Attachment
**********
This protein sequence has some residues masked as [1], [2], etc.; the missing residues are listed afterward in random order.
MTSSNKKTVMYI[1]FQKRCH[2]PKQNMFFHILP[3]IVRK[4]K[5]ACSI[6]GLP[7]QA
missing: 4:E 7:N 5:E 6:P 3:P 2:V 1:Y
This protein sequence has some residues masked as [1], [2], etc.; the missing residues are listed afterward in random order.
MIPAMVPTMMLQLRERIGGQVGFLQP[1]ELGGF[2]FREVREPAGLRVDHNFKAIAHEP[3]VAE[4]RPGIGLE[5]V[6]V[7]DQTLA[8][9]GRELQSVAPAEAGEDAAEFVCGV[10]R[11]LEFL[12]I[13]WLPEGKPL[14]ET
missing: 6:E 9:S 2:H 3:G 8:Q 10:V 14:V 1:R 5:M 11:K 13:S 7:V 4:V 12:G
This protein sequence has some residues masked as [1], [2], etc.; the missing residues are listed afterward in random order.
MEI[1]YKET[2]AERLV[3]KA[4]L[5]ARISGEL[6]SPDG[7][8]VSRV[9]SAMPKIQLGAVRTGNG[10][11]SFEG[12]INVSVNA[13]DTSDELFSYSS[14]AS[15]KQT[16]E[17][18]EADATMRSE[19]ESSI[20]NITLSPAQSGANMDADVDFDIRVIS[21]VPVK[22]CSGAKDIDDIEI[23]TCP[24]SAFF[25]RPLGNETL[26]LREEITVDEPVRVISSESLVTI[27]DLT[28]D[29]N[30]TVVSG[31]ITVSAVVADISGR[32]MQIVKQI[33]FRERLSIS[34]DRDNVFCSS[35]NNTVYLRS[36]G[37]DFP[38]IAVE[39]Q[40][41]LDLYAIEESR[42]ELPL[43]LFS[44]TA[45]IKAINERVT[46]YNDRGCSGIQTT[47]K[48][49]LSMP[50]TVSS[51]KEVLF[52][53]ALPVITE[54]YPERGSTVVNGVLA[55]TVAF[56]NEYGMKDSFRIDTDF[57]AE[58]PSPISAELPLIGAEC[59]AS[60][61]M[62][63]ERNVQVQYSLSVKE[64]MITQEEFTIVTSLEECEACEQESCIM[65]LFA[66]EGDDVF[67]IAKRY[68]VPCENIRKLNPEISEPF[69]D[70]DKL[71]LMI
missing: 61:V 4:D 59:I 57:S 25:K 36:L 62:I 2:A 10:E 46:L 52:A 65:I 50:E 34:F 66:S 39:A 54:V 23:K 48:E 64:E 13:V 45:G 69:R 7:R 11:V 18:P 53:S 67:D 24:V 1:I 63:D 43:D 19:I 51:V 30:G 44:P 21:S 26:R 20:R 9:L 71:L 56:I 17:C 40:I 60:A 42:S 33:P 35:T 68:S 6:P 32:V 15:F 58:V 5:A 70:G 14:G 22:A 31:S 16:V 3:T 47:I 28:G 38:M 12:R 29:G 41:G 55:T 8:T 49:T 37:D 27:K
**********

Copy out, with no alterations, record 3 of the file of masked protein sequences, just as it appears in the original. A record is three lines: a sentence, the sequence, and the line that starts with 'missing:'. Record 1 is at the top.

This protein sequence has some residues masked as [1], [2], etc.; the missing residues are listed afterward in random order.
MEI[1]YKET[2]AERLV[3]KA[4]L[5]ARISGEL[6]SPDG[7][8]VSRV[9]SAMPKIQLGAVRTGNG[10][11]SFEG[12]INVSVNA[13]DTSDELFSYSS[14]AS[15]KQT[16]E[17][18]EADATMRSE[19]ESSI[20]NITLSPAQSGANMDADVDFDIRVIS[21]VPVK[22]CSGAKDIDDIEI[23]TCP[24]SAFF[25]RPLGNETL[26]LREEITVDEPVRVISSESLVTI[27]DLT[28]D[29]N[30]TVVSG[31]ITVSAVVADISGR[32]MQIVKQI[33]FRERLSIS[34]DRDNVFCSS[35]NNTVYLRS[36]G[37]DFP[38]IAVE[39]Q[40][41]LDLYAIEESR[42]ELPL[43]LFS[44]TA[45]IKAINERVT[46]YNDRGCSGIQTT[47]K[48][49]LSMP[50]TVSS[51]KEVLF[52][53]ALPVITE[54]YPERGSTVVNGVLA[55]TVAF[56]NEYGMKDSFRIDTDF[57]AE[58]PSPISAELPLIGAEC[59]AS[60][61]M[62][63]ERNVQVQYSLSVKE[64]MITQEEFTIVTSLEECEACEQESCIM[65]LFA[66]EGDDVF[67]IAKRY[68]VPCENIRKLNPEISEPF[69]D[70]DKL[71]LMI
missing: 61:V 4:D 59:I 57:S 25:K 36:L 62:I 2:A 10:E 46:L 52:A 65:I 50:E 34:F 66:S 39:A 54:V 23:K 48:E 64:E 13:V 45:G 69:R 7:R 11:V 18:P 53:S 67:D 24:V 1:I 63:D 43:D 19:I 51:V 30:G 44:P 21:S 26:R 20:R 9:L 71:L 56:I 17:C 40:I 60:A 42:S 33:P 35:T 68:S 6:P 32:V 15:F 58:V 5:A 70:G 14:G 22:A 31:S 16:V 3:T 47:I 28:G 38:M 12:R 29:G 41:G 55:T 8:T 49:T 37:D 27:K